The control signals provide an address control configuration that avoids simultaneously reading from and writing to the same cell. The circuitry generates the read addresses from multi-port array address configuration logic. In one example the address configuration logic receives inputs indicating the ABIST engine mode, and if the ABIST engine is in the write mode outputting control bits and XOR the control bits with a write address to produce a read address.

The addressing produced by the ABIST can be an inversion of the write addressing, or equal to the write addressing, or inversions of the write addressing in the low or high order bits, or in the middle order bits.

Additional features and advantages are realized through the techniques of the present invention. Other embodiments and aspects of the invention are described in detail herein and are considered a part of the claimed invention. For a better understanding of the invention with advantages and features, refer to the description and to the drawings.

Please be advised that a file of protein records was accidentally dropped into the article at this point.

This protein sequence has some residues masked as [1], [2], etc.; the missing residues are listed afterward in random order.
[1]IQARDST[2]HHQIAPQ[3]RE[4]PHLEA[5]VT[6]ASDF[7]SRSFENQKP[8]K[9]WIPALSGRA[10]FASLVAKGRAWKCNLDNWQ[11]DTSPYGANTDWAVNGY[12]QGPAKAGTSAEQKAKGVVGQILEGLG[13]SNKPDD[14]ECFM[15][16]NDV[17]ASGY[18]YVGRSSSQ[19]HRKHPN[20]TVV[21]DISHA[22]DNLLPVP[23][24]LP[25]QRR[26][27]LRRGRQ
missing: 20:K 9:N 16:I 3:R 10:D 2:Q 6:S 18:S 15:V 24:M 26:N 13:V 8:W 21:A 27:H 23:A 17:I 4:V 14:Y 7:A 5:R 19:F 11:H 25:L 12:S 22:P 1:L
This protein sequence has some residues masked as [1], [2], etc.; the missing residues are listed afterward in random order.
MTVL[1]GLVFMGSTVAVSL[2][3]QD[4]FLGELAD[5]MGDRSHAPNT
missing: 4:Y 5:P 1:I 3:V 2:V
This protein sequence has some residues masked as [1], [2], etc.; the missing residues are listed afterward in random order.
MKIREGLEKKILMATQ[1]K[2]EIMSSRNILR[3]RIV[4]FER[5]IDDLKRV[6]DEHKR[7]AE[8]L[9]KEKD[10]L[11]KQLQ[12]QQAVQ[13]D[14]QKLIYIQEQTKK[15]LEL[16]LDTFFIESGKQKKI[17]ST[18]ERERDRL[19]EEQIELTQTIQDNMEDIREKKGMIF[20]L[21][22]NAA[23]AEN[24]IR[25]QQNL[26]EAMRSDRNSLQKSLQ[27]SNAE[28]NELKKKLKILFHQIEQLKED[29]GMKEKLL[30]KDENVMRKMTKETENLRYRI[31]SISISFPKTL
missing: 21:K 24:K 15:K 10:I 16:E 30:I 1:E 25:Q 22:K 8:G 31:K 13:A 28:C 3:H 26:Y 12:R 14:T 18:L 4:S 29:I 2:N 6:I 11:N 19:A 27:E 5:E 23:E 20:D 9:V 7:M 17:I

BRIEF DESCRIPTION OF THE DRAWINGS

The subject matter which is regarded as the invention is particularly pointed out and distinctly claimed in the claims at the conclusion of the specification. The foregoing and other objects, features, and advantages of the invention are apparent from the following detailed description taken in conjunction with the accompanying drawings in which:

FIG. 1 illustrates an older method of testing for multi-port array macros. The write and read addresses were taken from the same address counter with one low order bit inverted to avoid writing and reading the same array cell in the same cycle.